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Beijing: Clean Air Act proposed as toxic smog returns

As toxic smog returned to Beijing this week, celebrity real estate developer Pan Shiyi said he would introduce a Clean Air Act to the local government.

Beijing smog returnsEnlarge
Toxic smog is smothering China's capital again, reducing visibility to 200 yards in some areas of Beijing. (STR/AFP/Getty Images)

HONG KONG — As toxic smog returned to Beijing this week, a celebrity real estate developer who’s a deputy to the Beijing Municipal People's Congress said he would introduce a Clean Air Act to the local government, China Daily reported.

The developer, Pan Shiyi, posted an online poll on Sina Weibo, China's Twitter, to gauge support for his idea. Within three hours, 25,000 people, or 99 percent of respondents, had said they supported a Clean Air Act.

On Tuesday, Premier Wen Jiabao also called for action to tackle the pollution problem affecting much of China. According to the Wall Street Journal, Wen is the highest level official so far  to publicly acknowledge the poor air quality affecting hundreds of millions of people in recent weeks.

GlobalPost Senior Correspondent in Hong Kong Benjamin Carlson said pollution in China has taken off as a social issue. 

"What's remarkable so far is the extent to which Chinese media have openly and critically covered the smog in Beijing, which up until recently was still euphemistically called 'smog,'" Carlson said. "The US Embassy's decision to publish pollution readings on its Twitter feed may deserve some of the credit for pressuring the Chinese government to give the public more information."

Carlson said experts have long believed that the environment could be one of the most dangerous issues for the Communist Party, as it's gotten so bad that it could galvanize popular unrest.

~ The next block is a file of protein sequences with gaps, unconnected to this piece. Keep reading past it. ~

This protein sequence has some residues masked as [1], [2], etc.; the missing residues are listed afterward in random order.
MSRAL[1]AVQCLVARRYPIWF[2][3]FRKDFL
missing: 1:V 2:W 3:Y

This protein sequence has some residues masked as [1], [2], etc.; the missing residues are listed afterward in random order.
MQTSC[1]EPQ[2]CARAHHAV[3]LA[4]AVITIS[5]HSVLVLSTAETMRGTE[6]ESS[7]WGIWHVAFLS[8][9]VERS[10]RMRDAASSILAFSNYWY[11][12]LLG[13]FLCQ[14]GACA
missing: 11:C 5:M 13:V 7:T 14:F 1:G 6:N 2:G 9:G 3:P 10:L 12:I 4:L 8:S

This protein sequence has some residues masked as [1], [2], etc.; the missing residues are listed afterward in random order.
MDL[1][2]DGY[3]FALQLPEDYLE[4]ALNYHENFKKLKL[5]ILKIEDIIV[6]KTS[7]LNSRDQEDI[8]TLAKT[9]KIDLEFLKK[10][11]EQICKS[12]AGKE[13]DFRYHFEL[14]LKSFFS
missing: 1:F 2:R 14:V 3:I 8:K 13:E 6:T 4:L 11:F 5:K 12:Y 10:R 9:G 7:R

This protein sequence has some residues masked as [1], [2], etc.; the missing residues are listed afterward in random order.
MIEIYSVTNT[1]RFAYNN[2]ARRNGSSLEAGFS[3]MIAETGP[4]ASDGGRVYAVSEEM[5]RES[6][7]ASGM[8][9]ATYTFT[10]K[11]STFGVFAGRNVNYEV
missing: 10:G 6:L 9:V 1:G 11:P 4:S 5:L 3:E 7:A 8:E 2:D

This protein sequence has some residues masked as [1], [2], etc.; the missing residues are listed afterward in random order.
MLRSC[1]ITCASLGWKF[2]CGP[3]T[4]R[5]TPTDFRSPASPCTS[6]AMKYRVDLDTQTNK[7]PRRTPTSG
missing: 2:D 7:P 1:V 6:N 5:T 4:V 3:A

"That's what happened in the USSR, after all," Carlson said. "The CCP knows this is a risk, so I wouldn't be surprised if we see some kind of high-profile environmental measure rolled out in the next couple weeks.

Wen's comments suggest the country's top leaders are worried, the WSJ said.

"Recent smoggy weather is affecting people's production and their health," Wen was quoted as saying in a statement posted on a government website.

"We should take certain and effective measures to accelerate industrial restructuring, and push forward energy conservation and emissions reduction." 

Online, citizens discussed measures a new law should include, such as car-free days and closing schools in smoggy weather, stricter curbs on industrial gas emissions and better protection for the public and those who work outdoors, China Daily reported.

Today, smog reduced visibility in Beijing to less than 200 yards and caused airlines to cancel flights and officials to close highways, CNN reported.

A Beijing pediatric hospital said it has treated a record 9,000 children this month for respiratory illnesses due to inhaling smog, according to CNN.

More from GlobalPost: South Korea: Toxic smog from China has increased pollution levels
 

http://www.globalpost.com/dispatch/news/regions/asia-pacific/china/130129/beijing-clean-air-act-be-proposed-toxic-smog-returns